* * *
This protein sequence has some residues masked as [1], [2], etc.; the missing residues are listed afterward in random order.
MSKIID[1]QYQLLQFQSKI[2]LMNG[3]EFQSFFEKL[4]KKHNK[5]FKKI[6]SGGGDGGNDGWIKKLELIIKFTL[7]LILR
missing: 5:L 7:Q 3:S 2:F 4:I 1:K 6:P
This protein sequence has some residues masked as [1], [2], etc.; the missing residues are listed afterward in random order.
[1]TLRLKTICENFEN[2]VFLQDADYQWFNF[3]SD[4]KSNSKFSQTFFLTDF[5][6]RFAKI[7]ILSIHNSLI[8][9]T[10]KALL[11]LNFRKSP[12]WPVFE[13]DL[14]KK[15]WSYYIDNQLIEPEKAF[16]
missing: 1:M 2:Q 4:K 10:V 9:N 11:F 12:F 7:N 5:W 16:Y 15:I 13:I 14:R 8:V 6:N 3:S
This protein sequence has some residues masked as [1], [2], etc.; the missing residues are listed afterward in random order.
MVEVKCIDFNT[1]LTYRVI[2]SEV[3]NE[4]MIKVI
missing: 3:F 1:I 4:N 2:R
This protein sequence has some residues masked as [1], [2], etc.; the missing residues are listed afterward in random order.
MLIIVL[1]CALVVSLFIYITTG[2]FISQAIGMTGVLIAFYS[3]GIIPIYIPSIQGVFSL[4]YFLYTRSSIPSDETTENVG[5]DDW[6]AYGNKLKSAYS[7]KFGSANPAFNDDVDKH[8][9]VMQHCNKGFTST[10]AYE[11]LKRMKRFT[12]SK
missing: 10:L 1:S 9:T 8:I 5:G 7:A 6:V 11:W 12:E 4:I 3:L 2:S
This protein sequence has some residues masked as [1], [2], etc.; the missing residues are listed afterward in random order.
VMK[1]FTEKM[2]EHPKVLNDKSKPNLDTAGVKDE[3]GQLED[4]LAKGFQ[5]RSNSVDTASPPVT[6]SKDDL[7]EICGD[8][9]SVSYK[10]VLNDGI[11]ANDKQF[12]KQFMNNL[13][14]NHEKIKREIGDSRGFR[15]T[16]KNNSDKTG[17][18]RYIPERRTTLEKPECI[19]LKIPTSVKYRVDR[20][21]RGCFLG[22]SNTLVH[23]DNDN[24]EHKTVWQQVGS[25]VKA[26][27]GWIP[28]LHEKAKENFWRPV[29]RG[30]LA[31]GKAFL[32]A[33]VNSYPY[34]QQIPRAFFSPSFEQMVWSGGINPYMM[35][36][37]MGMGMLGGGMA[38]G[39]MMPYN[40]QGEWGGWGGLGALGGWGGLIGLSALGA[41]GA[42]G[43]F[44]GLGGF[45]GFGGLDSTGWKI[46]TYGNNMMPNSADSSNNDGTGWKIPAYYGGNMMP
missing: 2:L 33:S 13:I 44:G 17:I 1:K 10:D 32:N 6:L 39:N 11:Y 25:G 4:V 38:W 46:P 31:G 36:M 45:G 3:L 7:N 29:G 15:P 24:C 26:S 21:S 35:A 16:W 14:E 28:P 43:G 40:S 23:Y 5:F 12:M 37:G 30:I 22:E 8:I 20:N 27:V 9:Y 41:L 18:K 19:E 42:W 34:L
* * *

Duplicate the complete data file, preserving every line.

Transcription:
This protein sequence has some residues masked as [1], [2], etc.; the missing residues are listed afterward in random order.
MSKIID[1]QYQLLQFQSKI[2]LMNG[3]EFQSFFEKL[4]KKHNK[5]FKKI[6]SGGGDGGNDGWIKKLELIIKFTL[7]LILR
missing: 5:L 7:Q 3:S 2:F 4:I 1:K 6:P
This protein sequence has some residues masked as [1], [2], etc.; the missing residues are listed afterward in random order.
[1]TLRLKTICENFEN[2]VFLQDADYQWFNF[3]SD[4]KSNSKFSQTFFLTDF[5][6]RFAKI[7]ILSIHNSLI[8][9]T[10]KALL[11]LNFRKSP[12]WPVFE[13]DL[14]KK[15]WSYYIDNQLIEPEKAF[16]
missing: 1:M 2:Q 4:K 10:V 9:N 11:F 12:F 7:N 5:W 16:Y 15:I 13:I 14:R 8:V 6:N 3:S
This protein sequence has some residues masked as [1], [2], etc.; the missing residues are listed afterward in random order.
MVEVKCIDFNT[1]LTYRVI[2]SEV[3]NE[4]MIKVI
missing: 3:F 1:I 4:N 2:R
This protein sequence has some residues masked as [1], [2], etc.; the missing residues are listed afterward in random order.
MLIIVL[1]CALVVSLFIYITTG[2]FISQAIGMTGVLIAFYS[3]GIIPIYIPSIQGVFSL[4]YFLYTRSSIPSDETTENVG[5]DDW[6]AYGNKLKSAYS[7]KFGSANPAFNDDVDKH[8][9]VMQHCNKGFTST[10]AYE[11]LKRMKRFT[12]SK
missing: 10:L 1:S 9:T 8:I 5:G 7:A 6:V 11:W 12:E 4:I 3:L 2:S
This protein sequence has some residues masked as [1], [2], etc.; the missing residues are listed afterward in random order.
VMK[1]FTEKM[2]EHPKVLNDKSKPNLDTAGVKDE[3]GQLED[4]LAKGFQ[5]RSNSVDTASPPVT[6]SKDDL[7]EICGD[8][9]SVSYK[10]VLNDGI[11]ANDKQF[12]KQFMNNL[13][14]NHEKIKREIGDSRGFR[15]T[16]KNNSDKTG[17][18]RYIPERRTTLEKPECI[19]LKIPTSVKYRVDR[20][21]RGCFLG[22]SNTLVH[23]DNDN[24]EHKTVWQQVGS[25]VKA[26][27]GWIP[28]LHEKAKENFWRPV[29]RG[30]LA[31]GKAFL[32]A[33]VNSYPY[34]QQIPRAFFSPSFEQMVWSGGINPYMM[35][36][37]MGMGMLGGGMA[38]G[39]MMPYN[40]QGEWGGWGGLGALGGWGGLIGLSALGA[41]GA[42]G[43]F[44]GLGGF[45]GFGGLDSTGWKI[46]TYGNNMMPNSADSSNNDGTGWKIPAYYGGNMMP
missing: 2:L 33:S 13:I 44:G 17:I 1:K 10:D 32:N 6:L 39:N 11:Y 25:G 4:V 38:W 46:P 31:G 36:M 45:G 3:L 7:N 29:G 15:P 24:C 26:S 21:S 35:A 16:W 14:E 28:P 43:G 40:S 23:Y 5:F 12:M 37:G 30:I 22:E 8:I 20:N 27:V 9:Y 41:L 18:K 19:E 42:W 34:L